i'll just try to post images for now dead2

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Hopefully these crappily pasted images will do until a mod can fix the mess of quotes below if they care to do it dead4 the links to the studies are also below but I can't figure out how to fix the formatting but for now this will do. 

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Oprah's bringing up race again, even though it shouldn't be relevant at all. She's also bringing gender into the conversation, despite women having the exact same (and sometimes more e.g. Affirmative Action [This also applies to race]) opportunities than men

 

How can you bring up Affirmative Action as a way of women benefiting and not think race is an issue in America? That's literally counterintuitive. On another note, women do not have the exact same opportunities as men in any way. They are getting closer to that but there is still overwhelming evidence pointing to the contrary; just look at the representation in our government for that. Sexism is rampant in America, from the representation of those applying for certain jobs being skewed towards women in certain fields (such as political internships) yet still being primarily represented by men. Additionally, women are pushed to seek jobs in traditionally "feminine" fields, and only recently have efforts to push them into fields of stem and sciences been contributing to seeing women gain more prominence in male-dominated fields. And yet you still have people defending the "Male Manifesto" the google employee put out essentially saying women are "biologically inferior" and thus can't hold jobs that men can hold; people actually defend that person. And yet women are on the same playing field as men? Even in the pop music sphere, men hold overwhelming advantages over women and that's acknowledged everywhere on this forum...how can you even say that women are on an equal playing level as men.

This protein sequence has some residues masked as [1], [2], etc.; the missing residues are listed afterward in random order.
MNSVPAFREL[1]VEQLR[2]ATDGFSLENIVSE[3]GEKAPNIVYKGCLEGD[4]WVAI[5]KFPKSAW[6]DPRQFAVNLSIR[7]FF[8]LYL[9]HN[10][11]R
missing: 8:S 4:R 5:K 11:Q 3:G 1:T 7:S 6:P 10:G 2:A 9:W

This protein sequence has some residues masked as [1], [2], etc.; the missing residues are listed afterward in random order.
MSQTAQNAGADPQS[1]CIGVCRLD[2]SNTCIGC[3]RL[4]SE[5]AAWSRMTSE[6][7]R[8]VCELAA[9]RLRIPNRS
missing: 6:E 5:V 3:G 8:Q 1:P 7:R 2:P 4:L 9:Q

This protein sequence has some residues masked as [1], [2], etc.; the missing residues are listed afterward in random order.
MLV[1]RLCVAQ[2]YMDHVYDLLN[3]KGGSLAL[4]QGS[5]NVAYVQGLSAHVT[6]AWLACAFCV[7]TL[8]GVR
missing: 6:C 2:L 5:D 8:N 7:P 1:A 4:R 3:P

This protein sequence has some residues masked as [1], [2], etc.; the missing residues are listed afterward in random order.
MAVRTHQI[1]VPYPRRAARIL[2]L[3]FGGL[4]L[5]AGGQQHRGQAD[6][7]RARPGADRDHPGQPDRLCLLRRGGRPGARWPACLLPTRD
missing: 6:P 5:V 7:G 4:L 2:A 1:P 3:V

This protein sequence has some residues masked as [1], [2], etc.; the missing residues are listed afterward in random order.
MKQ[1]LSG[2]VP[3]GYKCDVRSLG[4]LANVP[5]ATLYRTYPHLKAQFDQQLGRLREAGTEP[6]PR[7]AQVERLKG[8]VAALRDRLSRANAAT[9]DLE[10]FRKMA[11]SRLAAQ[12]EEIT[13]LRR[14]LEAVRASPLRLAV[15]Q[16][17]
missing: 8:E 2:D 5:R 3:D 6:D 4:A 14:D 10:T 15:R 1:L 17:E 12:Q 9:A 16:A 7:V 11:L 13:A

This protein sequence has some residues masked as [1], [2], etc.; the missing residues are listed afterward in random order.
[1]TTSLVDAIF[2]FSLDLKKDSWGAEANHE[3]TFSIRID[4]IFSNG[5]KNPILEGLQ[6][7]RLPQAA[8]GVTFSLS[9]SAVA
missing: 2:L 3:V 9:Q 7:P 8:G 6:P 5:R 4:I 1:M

My point in the last two quotes is that Oprah is conflating the past and present to make it seem like past problems are present problems. This actually undermines all the great strides made by civil rights activists that have created equality in the modern world.

The press is under siege because of far left wing influence suffocating out other perspectives, to push their victimhood agendas. Oprah is likely far left and acting as though she has no part in this when she is one of the people bringing up racial minorities and women being oppressed when the aren't. She is perpetuating media lies.

What in fact is undermining the great strides made by civil rights activists isn't "people making past problems present problems", it's the backtracking of the progress made by racist, xenophobic, and homophobic conservatives trying to "purify" America. Recent times have reflected that enormously; DACA being taken back despite evidence pointing to the immigrants who utilize DACA having a nearly 100% integration rate and higher work ethic than the typical American.